formerly-known-as

nilly-willy  asked:

Hi, sorry if this is received badly, but why won't you watch Split? I don't know anything about the movie, and am genuinely curious about this. Thank you for answering!

Not received badly at all! Thank you for asking :) Split, from its trailers, appears to be about a man with disassociative identity  disorder (formerly known as split personality disorder) who kidnaps and tortures a group of women. The whole “OMG” factor of the movie is that he actually has twenty-three personalities and only one of them wants to kill these women.

Now, I have a problem with this because it means Split is another movie in the long, long list of movies that demonizes mental illness.  Mentally ill people are generally not violent and the idea that “oh no, one personality is going to kill us all!” just feeds the belief that mentally ill people are generally violent.

This is, of course, not touching on whether or not DID actually exists. That’s still up for debate and it is very rare to have a confirmed case of even one alternate personality. I, personally, believe it does, but I also only completed two years of my psych degree which hardly makes me an expert.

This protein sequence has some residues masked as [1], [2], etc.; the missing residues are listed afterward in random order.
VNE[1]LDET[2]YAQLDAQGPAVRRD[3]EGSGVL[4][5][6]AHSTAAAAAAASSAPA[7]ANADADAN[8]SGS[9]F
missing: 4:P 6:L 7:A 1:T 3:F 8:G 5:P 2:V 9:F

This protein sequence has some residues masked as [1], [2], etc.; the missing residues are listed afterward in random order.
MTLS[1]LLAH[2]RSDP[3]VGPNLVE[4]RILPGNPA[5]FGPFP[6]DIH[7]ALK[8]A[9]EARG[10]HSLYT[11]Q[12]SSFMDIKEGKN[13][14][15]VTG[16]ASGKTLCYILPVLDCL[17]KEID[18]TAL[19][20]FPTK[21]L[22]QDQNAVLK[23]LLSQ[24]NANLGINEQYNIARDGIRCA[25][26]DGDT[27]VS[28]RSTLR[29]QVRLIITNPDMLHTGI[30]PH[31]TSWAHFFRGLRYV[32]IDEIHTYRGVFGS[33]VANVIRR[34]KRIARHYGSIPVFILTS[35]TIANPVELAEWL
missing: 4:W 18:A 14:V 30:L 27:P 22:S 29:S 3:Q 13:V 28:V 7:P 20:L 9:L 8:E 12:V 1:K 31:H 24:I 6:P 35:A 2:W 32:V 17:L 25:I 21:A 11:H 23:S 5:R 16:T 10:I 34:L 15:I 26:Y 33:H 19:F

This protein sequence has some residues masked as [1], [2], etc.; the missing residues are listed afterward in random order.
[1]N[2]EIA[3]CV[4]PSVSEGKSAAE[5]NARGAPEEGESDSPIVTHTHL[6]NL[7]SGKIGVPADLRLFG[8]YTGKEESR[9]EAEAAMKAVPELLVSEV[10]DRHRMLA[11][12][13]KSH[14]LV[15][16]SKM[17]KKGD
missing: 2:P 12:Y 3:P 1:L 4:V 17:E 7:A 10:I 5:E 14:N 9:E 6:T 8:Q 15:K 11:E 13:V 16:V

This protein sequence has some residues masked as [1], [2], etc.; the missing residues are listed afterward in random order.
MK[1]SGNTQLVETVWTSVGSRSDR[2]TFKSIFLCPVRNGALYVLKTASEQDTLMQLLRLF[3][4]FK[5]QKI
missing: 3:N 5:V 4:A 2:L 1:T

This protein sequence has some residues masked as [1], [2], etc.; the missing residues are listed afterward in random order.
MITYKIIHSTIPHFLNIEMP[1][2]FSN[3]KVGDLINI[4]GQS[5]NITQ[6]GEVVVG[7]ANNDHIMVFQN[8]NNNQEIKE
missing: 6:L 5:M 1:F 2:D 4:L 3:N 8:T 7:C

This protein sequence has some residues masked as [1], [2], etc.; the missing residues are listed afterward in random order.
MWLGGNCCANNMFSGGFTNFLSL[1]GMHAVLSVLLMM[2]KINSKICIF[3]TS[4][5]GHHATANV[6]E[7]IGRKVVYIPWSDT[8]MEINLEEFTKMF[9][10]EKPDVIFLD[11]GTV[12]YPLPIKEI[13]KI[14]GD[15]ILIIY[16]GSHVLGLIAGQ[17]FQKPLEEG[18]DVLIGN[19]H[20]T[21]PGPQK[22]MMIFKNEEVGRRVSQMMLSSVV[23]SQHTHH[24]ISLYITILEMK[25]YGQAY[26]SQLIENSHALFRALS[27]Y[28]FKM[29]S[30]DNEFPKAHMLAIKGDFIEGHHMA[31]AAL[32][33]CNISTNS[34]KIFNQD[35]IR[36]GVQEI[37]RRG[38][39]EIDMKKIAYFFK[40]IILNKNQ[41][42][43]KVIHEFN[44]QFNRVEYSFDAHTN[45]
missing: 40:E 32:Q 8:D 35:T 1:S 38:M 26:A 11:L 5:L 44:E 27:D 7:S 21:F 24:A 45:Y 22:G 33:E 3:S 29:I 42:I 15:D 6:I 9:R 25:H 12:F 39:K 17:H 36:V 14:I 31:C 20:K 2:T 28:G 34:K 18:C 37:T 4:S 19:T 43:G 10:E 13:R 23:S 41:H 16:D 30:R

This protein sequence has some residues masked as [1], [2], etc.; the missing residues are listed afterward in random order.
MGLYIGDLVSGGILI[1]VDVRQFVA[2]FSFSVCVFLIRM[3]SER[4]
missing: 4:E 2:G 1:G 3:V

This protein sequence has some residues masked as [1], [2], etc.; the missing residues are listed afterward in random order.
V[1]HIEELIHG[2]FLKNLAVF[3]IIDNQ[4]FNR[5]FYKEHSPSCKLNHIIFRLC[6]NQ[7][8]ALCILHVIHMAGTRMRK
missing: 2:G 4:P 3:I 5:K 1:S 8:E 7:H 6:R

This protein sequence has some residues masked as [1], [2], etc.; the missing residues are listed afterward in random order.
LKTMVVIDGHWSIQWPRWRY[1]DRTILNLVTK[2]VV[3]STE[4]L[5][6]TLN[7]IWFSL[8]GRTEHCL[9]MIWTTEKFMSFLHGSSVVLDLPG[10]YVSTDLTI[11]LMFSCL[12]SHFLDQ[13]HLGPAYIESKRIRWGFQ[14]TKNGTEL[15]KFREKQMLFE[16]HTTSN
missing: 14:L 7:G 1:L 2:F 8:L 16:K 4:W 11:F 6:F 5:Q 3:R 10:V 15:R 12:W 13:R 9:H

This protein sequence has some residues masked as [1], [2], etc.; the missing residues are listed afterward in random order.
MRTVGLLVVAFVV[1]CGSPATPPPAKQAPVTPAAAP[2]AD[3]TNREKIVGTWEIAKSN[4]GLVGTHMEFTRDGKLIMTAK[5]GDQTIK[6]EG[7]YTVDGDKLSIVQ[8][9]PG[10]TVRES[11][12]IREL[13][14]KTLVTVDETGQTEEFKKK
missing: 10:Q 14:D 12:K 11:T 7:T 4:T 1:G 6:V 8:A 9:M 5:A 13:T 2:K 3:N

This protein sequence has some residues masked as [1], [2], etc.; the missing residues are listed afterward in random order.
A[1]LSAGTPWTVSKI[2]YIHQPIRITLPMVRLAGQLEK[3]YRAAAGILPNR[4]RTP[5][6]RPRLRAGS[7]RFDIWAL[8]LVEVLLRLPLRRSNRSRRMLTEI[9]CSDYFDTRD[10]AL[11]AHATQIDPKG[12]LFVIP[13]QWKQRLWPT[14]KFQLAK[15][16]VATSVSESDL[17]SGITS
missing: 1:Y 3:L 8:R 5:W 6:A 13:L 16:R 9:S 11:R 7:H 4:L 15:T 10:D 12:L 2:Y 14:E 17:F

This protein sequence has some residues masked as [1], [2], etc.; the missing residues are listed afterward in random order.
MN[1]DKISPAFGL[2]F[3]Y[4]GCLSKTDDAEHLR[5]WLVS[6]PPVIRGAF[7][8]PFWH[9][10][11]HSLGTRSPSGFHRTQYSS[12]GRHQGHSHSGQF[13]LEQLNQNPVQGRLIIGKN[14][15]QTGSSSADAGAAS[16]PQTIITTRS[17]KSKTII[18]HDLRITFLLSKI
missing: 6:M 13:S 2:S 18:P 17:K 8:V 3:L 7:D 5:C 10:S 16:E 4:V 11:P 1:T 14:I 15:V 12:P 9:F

What I can say is that mental illness is generally categorized by symptoms. For example, if you have a hard time leaving your house, you might be called agoraphobic. However, if you have a hard time leaving your house because you fear interacting with people, you have social anxiety. Both conditions might have the same symptom (not feeling comfortable leaving the house), but, ultimately, they’re different conditions.

What this means is that, a lot of the time, people are getting diagnosed for a group of symptoms they’re exhibiting. Bipolar disorder can manifest in a number of ways, and there are literally half a dozen variants of schizophrenia. Medications are prescribed not to “fix” bipolar disorder, but rather to alleviate some of the symptoms.

Think of mental illness names as shortcuts. They tell you what the likely symptoms/behaviors are, but they by no means 100 percent predict what someone with a mental illness will do.

(I hope this makes sense).

What this all boils down to, is that it is super irresponsible to keep predicting people with certain mental illnesses as dangerous! Especially when the numbers show that, by and large, they’re not.